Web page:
He still owns the Deluxe Toy Dial machine, but probably hasn't written with it for over seventy years. Of course, Ray didn't ever do any professional work with this device, but he supposedly wrote an Edgar Rice Burroughs-inspired novel on it when still at a tender young age. In later years he progressed to more sophisticated machineries, some of them electrical.
And has even been known to Skype:
All right, he has some help when he does this, but it proves he's not quite the luddite some people would have you believe.
What of other writers? Where did they first tap out their tales?
Harlan Ellison began on something rather more professional than Bradbury: a portable Remington, bought for him by his mother when he was fifteen years old. He wrote his earliest stories on this machine, and produced his fanzine Dimensions on it up to about 1954.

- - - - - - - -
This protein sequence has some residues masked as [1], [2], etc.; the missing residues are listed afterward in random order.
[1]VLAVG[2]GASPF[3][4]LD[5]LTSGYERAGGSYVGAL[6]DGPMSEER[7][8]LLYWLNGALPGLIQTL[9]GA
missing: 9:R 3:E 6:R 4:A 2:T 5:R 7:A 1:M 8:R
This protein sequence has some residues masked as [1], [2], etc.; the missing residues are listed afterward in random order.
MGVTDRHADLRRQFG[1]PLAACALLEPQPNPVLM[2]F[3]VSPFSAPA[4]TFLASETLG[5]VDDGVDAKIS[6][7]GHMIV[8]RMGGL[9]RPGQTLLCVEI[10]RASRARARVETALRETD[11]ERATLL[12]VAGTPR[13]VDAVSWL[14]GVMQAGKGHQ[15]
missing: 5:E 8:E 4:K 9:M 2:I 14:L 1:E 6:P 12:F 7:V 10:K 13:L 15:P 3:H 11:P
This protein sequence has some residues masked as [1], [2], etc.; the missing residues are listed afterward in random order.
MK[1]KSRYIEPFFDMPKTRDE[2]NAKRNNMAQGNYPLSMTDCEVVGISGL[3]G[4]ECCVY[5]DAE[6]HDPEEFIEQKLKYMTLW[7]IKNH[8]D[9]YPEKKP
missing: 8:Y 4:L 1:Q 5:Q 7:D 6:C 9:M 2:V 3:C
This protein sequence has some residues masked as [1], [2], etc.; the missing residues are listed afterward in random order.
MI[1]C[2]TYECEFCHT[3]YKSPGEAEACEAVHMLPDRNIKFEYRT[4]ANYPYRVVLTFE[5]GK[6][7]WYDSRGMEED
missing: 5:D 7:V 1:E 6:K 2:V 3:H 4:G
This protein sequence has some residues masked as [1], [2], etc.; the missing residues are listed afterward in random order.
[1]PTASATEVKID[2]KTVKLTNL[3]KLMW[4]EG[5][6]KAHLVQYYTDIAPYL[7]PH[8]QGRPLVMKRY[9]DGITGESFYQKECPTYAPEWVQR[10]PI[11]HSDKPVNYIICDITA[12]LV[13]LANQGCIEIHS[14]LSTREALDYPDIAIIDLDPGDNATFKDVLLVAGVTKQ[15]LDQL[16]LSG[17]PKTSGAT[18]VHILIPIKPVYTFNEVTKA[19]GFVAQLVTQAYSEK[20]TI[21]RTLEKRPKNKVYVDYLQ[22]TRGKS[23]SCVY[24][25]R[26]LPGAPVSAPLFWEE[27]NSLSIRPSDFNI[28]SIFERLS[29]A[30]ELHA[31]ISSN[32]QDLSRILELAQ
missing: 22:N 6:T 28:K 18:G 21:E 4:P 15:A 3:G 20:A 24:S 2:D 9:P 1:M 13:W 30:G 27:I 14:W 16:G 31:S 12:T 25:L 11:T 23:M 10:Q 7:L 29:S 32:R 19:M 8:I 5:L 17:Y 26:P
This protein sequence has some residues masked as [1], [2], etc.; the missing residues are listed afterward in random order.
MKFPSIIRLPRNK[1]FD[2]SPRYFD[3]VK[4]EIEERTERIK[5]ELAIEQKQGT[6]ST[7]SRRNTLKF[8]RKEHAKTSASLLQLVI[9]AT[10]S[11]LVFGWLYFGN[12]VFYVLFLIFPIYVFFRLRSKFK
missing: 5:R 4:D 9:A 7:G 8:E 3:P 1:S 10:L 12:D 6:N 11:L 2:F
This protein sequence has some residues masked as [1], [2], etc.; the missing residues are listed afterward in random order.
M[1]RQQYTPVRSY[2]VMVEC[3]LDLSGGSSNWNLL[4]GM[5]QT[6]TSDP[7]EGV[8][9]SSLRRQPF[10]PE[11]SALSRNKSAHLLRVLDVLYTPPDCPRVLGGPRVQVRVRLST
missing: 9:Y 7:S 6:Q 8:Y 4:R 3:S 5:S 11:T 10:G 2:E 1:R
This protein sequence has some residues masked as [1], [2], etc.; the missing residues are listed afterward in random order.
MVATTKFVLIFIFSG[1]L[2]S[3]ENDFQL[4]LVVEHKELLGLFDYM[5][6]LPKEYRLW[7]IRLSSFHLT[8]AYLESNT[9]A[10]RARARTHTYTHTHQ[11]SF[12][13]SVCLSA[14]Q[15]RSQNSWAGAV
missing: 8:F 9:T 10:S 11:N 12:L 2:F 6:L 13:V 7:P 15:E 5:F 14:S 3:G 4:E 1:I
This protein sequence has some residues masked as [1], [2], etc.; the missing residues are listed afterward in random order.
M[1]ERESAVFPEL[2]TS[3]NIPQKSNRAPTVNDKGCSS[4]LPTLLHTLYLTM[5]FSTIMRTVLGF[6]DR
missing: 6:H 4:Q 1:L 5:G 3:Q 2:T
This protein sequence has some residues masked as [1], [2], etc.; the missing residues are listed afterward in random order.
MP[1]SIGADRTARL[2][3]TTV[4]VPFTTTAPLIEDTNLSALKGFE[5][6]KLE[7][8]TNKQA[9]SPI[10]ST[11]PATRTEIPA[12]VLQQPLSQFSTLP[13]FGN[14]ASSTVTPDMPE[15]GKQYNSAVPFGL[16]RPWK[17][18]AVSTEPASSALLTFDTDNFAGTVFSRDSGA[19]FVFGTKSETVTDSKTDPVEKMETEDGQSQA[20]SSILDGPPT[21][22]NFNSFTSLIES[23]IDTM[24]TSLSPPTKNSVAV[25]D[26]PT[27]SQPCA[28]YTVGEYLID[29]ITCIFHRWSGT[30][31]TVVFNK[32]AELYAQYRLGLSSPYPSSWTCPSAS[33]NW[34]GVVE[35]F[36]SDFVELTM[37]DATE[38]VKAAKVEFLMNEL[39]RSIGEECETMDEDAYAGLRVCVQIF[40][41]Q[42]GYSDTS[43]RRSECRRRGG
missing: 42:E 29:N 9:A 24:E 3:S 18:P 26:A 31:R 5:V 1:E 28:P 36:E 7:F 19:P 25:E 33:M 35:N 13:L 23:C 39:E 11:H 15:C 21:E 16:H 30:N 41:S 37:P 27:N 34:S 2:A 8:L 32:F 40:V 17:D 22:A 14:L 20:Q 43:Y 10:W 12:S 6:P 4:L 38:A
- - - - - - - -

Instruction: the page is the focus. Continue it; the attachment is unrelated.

Harlan is now looking to sell this historic item, and the current asking price is a sweet $40,000. In case you doubt the significance of Ellison the writer, I remind you that this man has won (deep breath):
- 8-and-a-half Hugo Awards from the World Science Fiction Convention
- 3 Nebula Awards from the Science Fiction Writers of America
- 5 Bram Stoker Awards from the Horror Writers' Association
- 2 Edgar Awards from the Mytery Writers of America
- a George Melies Award
- a Silver Pen Award for Journalism
- 4 Writers Guild of America Awards for screenwriting
He is, without doubt, one of the most significant 20th-century American writers of the literature of the fantastic. That old Remington may not be the machine upon which he wrote of the Harlequin, or Jeffty, or Vic & Blood; but it's the machine that first allowed him to unleash his astonishing literary muse.
Have a spare 40k? What a magnificent Christmas gift this would make:
Read more about Harlan and his typewriter at the official Harlan's Typewriter For Sale site.